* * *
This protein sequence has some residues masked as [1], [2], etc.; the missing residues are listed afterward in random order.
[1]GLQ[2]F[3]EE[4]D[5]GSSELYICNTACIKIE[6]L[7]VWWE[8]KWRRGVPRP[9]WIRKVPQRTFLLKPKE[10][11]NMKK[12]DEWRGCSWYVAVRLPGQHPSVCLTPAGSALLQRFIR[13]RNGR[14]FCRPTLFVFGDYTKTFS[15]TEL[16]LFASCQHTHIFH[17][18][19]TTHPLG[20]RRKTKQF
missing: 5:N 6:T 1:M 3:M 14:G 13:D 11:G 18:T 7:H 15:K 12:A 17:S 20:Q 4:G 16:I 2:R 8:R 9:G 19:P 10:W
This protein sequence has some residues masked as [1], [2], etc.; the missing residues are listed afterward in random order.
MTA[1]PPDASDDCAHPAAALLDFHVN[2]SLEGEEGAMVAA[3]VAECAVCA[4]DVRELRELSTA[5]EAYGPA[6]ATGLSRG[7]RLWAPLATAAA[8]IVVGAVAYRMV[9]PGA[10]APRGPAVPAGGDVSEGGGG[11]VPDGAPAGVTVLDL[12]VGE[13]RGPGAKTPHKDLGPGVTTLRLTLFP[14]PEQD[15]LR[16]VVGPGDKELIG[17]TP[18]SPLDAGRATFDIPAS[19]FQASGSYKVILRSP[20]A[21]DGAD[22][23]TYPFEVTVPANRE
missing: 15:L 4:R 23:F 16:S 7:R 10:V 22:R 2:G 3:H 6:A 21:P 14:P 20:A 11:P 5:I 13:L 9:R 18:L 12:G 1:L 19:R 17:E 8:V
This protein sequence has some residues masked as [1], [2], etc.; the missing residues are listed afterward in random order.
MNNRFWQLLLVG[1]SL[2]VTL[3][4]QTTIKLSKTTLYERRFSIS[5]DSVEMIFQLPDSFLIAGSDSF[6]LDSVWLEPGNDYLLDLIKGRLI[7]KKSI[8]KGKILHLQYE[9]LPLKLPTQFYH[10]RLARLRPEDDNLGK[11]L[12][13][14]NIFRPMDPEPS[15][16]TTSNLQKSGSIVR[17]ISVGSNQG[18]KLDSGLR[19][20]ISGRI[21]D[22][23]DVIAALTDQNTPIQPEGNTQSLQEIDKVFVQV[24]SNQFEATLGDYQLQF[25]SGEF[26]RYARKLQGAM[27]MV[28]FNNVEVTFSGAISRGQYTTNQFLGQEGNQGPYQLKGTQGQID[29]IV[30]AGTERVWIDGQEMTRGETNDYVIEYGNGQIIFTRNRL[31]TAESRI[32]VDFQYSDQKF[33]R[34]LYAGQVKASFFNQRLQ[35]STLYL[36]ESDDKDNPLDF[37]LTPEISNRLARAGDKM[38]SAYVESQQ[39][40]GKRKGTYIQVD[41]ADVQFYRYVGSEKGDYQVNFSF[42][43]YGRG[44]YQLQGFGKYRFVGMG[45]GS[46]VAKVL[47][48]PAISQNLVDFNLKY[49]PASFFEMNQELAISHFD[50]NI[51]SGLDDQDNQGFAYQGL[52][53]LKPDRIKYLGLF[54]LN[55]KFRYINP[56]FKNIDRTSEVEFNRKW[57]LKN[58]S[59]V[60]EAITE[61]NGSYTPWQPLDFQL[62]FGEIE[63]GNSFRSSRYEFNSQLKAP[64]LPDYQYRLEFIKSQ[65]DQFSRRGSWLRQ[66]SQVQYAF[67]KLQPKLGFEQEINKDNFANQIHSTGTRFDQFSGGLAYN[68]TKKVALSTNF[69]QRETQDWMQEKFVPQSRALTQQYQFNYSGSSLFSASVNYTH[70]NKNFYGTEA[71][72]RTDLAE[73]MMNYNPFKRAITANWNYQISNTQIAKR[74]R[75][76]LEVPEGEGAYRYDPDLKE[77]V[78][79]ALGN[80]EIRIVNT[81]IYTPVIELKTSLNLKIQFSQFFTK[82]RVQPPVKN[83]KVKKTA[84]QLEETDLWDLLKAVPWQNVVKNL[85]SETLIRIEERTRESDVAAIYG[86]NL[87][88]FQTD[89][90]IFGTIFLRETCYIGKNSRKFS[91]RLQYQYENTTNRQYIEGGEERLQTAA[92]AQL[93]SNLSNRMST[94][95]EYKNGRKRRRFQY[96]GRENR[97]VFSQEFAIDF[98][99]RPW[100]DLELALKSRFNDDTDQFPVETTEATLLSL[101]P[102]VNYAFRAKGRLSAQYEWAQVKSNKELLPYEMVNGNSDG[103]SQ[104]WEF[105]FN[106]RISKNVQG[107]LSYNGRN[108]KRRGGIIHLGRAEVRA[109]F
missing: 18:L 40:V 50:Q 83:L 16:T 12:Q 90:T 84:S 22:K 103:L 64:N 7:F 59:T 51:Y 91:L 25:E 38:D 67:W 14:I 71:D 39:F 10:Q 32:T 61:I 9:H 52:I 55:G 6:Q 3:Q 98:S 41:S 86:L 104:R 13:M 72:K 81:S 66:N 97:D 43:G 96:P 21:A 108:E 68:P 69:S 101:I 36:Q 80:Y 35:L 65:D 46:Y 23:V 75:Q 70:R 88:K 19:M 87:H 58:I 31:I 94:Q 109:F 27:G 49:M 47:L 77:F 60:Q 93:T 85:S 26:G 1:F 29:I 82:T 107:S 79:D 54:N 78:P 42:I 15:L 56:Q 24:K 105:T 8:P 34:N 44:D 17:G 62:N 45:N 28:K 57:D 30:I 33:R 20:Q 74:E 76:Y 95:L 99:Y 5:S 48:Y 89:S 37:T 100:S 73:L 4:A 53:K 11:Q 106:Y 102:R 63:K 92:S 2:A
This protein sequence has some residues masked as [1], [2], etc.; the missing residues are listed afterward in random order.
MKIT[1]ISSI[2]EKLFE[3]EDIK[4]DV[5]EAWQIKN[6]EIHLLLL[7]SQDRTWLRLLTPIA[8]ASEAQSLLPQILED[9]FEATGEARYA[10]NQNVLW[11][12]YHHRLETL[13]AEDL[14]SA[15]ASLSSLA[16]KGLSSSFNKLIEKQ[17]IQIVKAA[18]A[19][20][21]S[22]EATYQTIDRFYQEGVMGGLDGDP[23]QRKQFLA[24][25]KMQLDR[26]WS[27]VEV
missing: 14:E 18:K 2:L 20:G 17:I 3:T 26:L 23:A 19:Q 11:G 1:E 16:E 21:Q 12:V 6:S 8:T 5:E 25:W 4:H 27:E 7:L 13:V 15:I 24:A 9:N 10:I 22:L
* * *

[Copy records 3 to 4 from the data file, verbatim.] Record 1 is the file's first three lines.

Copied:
This protein sequence has some residues masked as [1], [2], etc.; the missing residues are listed afterward in random order.
MNNRFWQLLLVG[1]SL[2]VTL[3][4]QTTIKLSKTTLYERRFSIS[5]DSVEMIFQLPDSFLIAGSDSF[6]LDSVWLEPGNDYLLDLIKGRLI[7]KKSI[8]KGKILHLQYE[9]LPLKLPTQFYH[10]RLARLRPEDDNLGK[11]L[12][13][14]NIFRPMDPEPS[15][16]TTSNLQKSGSIVR[17]ISVGSNQG[18]KLDSGLR[19][20]ISGRI[21]D[22][23]DVIAALTDQNTPIQPEGNTQSLQEIDKVFVQV[24]SNQFEATLGDYQLQF[25]SGEF[26]RYARKLQGAM[27]MV[28]FNNVEVTFSGAISRGQYTTNQFLGQEGNQGPYQLKGTQGQID[29]IV[30]AGTERVWIDGQEMTRGETNDYVIEYGNGQIIFTRNRL[31]TAESRI[32]VDFQYSDQKF[33]R[34]LYAGQVKASFFNQRLQ[35]STLYL[36]ESDDKDNPLDF[37]LTPEISNRLARAGDKM[38]SAYVESQQ[39][40]GKRKGTYIQVD[41]ADVQFYRYVGSEKGDYQVNFSF[42][43]YGRG[44]YQLQGFGKYRFVGMG[45]GS[46]VAKVL[47][48]PAISQNLVDFNLKY[49]PASFFEMNQELAISHFD[50]NI[51]SGLDDQDNQGFAYQGL[52][53]LKPDRIKYLGLF[54]LN[55]KFRYINP[56]FKNIDRTSEVEFNRKW[57]LKN[58]S[59]V[60]EAITE[61]NGSYTPWQPLDFQL[62]FGEIE[63]GNSFRSSRYEFNSQLKAP[64]LPDYQYRLEFIKSQ[65]DQFSRRGSWLRQ[66]SQVQYAF[67]KLQPKLGFEQEINKDNFANQIHSTGTRFDQFSGGLAYN[68]TKKVALSTNF[69]QRETQDWMQEKFVPQSRALTQQYQFNYSGSSLFSASVNYTH[70]NKNFYGTEA[71][72]RTDLAE[73]MMNYNPFKRAITANWNYQISNTQIAKR[74]R[75][76]LEVPEGEGAYRYDPDLKE[77]V[78][79]ALGN[80]EIRIVNT[81]IYTPVIELKTSLNLKIQFSQFFTK[82]RVQPPVKN[83]KVKKTA[84]QLEETDLWDLLKAVPWQNVVKNL[85]SETLIRIEERTRESDVAAIYG[86]NL[87][88]FQTD[89][90]IFGTIFLRETCYIGKNSRKFS[91]RLQYQYENTTNRQYIEGGEERLQTAA[92]AQL[93]SNLSNRMST[94][95]EYKNGRKRRRFQY[96]GRENR[97]VFSQEFAIDF[98][99]RPW[100]DLELALKSRFNDDTDQFPVETTEATLLSL[101]P[102]VNYAFRAKGRLSAQYEWAQVKSNKELLPYEMVNGNSDG[103]SQ[104]WEF[105]FN[106]RISKNVQG[107]LSYNGRN[108]KRRGGIIHLGRAEVRA[109]F
missing: 18:L 40:V 50:Q 83:L 16:T 12:Q 90:T 84:S 22:K 103:L 64:N 7:F 59:T 51:Y 91:L 25:E 38:D 67:W 14:I 71:D 39:F 10:Q 32:T 61:I 9:H 52:I 55:G 6:Q 3:Q 98:S 41:S 86:L 104:R 13:M 72:K 81:S 66:N 97:D 43:G 96:P 21:A 108:E 68:P 69:S 101:I 36:Q 80:Y 35:L 65:D 46:Y 23:V 75:Q 70:R 88:K 19:M 87:H 58:I 31:I 94:Q 109:F 27:G 49:M 47:L 77:F 60:Q 93:T 85:S 26:G 1:F 29:I 82:T 107:S 79:D 54:N 78:P 42:I 15:L 56:Q 24:K 105:T 8:P 34:N 44:D 17:G 62:N 45:N 28:K 57:D 30:I 33:R 20:Q 74:E 76:Y 95:L 99:Y 5:S 48:Y 89:S 37:T 100:S 73:L 4:A 53:K 11:Q 106:Y 102:R 63:K 92:S 2:A
This protein sequence has some residues masked as [1], [2], etc.; the missing residues are listed afterward in random order.
MKIT[1]ISSI[2]EKLFE[3]EDIK[4]DV[5]EAWQIKN[6]EIHLLLL[7]SQDRTWLRLLTPIA[8]ASEAQSLLPQILED[9]FEATGEARYA[10]NQNVLW[11][12]YHHRLETL[13]AEDL[14]SA[15]ASLSSLA[16]KGLSSSFNKLIEKQ[17]IQIVKAA[18]A[19][20][21]S[22]EATYQTIDRFYQEGVMGGLDGDP[23]QRKQFLA[24][25]KMQLDR[26]WS[27]VEV
missing: 14:E 18:K 2:L 20:G 17:I 3:T 26:L 23:A 19:Q 11:G 1:E 16:E 21:Q 12:V 6:S 8:T 5:E 25:W 4:H 27:E 7:L 13:V 15:I 24:A 9:N 10:I 22:L